Along with the intensification of ‘Operation 1027’, the crackdown against online fraud gangs seems to be gaining momentum and urgency. Since a superpower country like China is serious about the issue, the path of the elephant’s crossing has become a road. Before the post ‘Operation 1027’ actions, on August 15, 2023, Chinese, Lao, Myanmar, and Thai officials met in Chiang Mai, Thailand, and formed a task force to tackle online fraud gangs. Actually, the Chinese government had already started arrests of the online criminals by sending investigation officials to Laos since last July.
The Chinese government has incessantly stressed its concerns about the issues of online fraud, human trafficking, and kidnappings targeting Chinese nationals. Despite Myanmar officials’ promise to collaborate in crackdowns against these issues, they have produced more smoke than actual fire. In August, Myanmar’s junta repatriated only a few persons suspected of committing Kyar Phant (online fraud) to China, and gave an excuse that such online fraudulent gangs are based in areas they cannot control.
On the other hand, the United Wa State Army (UWSA) rapidly arrested the fraudulent gangs operating in their area and on September 9, first sent 1,207 suspects to Chinese police. On October 14, UWSA sent another 2,300 suspects to China. Meanwhile, Chinese officials arrested the deputy-military chief of the UWSA charged with involvement with online fraud gangs. Chinese officials also arrested eleven top Kokang businessmen, and soon after these incidents, 3BHA launched their ‘Operation 1027’on October 27 (See ISP OnPoint No. 17 and 18).
On October 28, the SAC forces and Kokang Border Guard forces arrested almost 2,000 suspects and transferred them to Chinese police through the Yan Lone Kyaing border gate. On November 19, Myanmar junta forces repatriated 266 Thai nationals, six Philippine nationals, and a Singaporean national (in total, 273 persons) to China through No. 218 Talot gate. In addition, the junta arrested four members of the Ming family, who were issued arrest warrants by China, and transferred them to the Yunnan Police. Moreover, the SAC announced that it has arrested more than 7,300 Chinese nationals who are involved in fraud gangs in the Laukkai and Chinshwehaw areas. However, China’s Ministry of Public Security made an announcement that it received more than 31,000 suspects from Myanmar on November 21, 2023.
According to one of the UNOCHA reports, more than 100,000 people are forced to work in such online fraud businesses as victims in northern Myanmar and that these actions is leading to cyber slavery. In addition, the report said 65.5 percent of online criminal activities are based in Myanmar, mainly in Muse, Laukkai, Mongla, Myawaddy, Tachileik, and in the Wa region.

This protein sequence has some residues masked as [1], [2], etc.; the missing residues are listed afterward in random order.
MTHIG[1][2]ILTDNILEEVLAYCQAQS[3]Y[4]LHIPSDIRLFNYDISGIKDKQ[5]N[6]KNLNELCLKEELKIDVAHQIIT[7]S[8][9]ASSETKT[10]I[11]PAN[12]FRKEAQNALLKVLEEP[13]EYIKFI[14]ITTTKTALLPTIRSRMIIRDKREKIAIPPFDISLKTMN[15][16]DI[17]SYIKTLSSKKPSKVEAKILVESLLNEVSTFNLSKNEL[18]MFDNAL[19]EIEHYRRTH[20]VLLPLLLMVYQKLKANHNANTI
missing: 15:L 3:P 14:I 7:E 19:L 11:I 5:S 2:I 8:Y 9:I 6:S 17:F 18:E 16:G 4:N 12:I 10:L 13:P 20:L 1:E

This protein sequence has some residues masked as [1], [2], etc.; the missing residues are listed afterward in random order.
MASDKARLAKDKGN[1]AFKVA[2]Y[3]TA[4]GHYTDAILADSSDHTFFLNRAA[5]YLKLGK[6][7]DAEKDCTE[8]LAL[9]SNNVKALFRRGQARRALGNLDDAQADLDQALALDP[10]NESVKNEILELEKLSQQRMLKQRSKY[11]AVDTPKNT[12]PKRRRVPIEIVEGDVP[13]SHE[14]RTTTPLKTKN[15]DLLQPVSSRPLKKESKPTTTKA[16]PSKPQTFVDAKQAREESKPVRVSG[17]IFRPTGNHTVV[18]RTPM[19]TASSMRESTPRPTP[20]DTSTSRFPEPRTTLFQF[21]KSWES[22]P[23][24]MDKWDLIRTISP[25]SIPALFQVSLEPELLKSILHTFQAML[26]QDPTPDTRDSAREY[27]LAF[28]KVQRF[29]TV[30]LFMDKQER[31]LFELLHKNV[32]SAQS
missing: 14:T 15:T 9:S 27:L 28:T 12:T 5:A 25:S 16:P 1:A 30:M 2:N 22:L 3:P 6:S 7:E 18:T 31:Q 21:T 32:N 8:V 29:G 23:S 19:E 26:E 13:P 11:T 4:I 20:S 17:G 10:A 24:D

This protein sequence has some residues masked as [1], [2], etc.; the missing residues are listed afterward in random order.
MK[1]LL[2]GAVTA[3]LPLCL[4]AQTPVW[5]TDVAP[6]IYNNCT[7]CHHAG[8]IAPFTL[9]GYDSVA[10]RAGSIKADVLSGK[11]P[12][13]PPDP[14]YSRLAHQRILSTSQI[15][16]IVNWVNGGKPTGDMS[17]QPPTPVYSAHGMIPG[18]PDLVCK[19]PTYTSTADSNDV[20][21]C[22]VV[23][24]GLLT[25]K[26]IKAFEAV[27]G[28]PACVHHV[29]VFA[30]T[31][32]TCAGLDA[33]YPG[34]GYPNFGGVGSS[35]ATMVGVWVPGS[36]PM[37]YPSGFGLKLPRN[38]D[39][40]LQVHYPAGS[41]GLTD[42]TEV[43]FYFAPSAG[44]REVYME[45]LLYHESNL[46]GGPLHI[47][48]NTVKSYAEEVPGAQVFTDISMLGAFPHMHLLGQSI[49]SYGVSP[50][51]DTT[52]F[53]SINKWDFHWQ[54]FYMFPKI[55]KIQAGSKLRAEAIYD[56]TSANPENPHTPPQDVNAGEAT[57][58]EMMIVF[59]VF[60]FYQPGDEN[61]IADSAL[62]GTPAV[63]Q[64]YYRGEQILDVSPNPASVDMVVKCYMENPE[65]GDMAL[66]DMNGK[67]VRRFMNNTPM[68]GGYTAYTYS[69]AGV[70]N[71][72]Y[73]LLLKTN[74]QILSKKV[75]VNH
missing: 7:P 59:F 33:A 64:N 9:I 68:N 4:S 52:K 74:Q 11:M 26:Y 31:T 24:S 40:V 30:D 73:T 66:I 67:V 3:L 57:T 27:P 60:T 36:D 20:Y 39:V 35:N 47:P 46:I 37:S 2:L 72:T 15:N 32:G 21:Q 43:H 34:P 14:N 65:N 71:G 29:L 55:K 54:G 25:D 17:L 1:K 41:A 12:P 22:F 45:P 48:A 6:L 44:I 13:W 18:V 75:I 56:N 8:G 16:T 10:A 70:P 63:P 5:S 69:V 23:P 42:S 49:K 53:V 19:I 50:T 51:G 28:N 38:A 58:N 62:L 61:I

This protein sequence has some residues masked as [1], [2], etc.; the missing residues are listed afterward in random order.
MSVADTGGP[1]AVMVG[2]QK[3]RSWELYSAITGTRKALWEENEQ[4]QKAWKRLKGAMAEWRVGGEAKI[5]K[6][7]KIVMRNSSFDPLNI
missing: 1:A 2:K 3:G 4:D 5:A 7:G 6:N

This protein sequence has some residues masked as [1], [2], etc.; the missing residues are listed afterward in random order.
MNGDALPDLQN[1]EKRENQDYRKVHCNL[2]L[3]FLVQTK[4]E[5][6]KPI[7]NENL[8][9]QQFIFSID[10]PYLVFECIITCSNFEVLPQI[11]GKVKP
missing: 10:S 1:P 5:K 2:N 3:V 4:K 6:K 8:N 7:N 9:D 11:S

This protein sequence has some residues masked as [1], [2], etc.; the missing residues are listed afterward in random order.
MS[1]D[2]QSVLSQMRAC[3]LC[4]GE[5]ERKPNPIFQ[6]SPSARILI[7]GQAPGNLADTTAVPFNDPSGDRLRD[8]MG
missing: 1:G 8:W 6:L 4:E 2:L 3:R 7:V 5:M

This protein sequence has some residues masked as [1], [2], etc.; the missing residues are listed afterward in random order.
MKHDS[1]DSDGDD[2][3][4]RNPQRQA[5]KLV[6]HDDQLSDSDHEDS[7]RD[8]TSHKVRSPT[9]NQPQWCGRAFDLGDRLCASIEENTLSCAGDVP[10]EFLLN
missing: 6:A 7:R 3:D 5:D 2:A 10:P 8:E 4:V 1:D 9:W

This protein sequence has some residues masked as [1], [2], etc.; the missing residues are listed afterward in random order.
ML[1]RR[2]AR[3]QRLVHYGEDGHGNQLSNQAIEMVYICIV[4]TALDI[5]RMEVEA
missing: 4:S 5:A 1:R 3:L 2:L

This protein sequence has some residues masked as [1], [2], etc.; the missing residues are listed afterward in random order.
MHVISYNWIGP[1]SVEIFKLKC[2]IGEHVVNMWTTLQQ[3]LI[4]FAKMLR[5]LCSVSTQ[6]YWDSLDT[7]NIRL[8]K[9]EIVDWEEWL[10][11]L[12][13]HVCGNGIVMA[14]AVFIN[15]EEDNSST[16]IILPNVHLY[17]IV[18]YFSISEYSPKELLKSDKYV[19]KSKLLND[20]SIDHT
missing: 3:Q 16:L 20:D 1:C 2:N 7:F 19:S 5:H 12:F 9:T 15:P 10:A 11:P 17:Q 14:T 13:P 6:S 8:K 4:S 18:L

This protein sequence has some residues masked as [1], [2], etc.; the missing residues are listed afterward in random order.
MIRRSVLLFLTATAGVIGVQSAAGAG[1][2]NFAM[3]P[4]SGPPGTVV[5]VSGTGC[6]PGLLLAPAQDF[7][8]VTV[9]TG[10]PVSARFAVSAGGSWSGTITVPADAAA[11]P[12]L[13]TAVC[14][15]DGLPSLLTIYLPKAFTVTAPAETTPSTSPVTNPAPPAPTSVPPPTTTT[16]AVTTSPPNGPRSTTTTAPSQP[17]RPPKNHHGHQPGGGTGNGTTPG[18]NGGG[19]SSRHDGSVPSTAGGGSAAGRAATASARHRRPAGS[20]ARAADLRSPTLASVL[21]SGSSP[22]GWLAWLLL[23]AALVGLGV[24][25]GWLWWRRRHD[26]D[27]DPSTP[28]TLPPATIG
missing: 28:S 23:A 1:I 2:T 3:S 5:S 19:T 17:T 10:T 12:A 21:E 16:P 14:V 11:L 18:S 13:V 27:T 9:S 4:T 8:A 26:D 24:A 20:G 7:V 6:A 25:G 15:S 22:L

3.A Series of Rohingya Boats Have Landed in Indonesia
Meanwhile, along with the increasing number of IDPs seen during the intensifying fighting in the country, voyages of Rohingya for their freedom are regularly seen through the neighboring sea. As the new sailing season began, a new round of Rohingya boat people began their escape from desolation, and we can only expect more sad stories to result from their voyages. According to a November 19, 2023 report, over 500 Rohingya refugees on three boats landed on Indonesia’s most western coast, in the Bireuen district of Aceh. There were 256 people on one boat, 241 people on another, and 36 people on the last (in total, 533 people), who landed on different shores. Many of the travelers were women and children.
Local Indonesian residents pushed back the boats into the sea and many were stranded at sea for days. News reported that the number of Rohingya that landed on Indonesia’s shores was more than 800 this week. Currently, the Rohingya boat people are seeking refuge in temporary shelters until the authorities make a decision about their plight. The locals hardly welcome them and they said there are no more places for them in Aceh. A Rohingya refugee said they were on board for almost sixteen days to reach Indonesia. The latest report said that Indonesian immigration will allow them only to seek refuge for three months.
AFP reported that the boat travel of Rohingya involved a human trafficking business worth millions of USD. During the past years, the UN Refugee Agency (UNHCR) accepted about 2,000 Rohingya from ASEAN countries for asylum. Sadly, about 200 Rohingya couldn’t make their trip and lost their lives in the sea. The SAC announced a pilot project with 2,000 Rohingya initially for repatriation, but these refugees have been living very difficult lives for the past six years.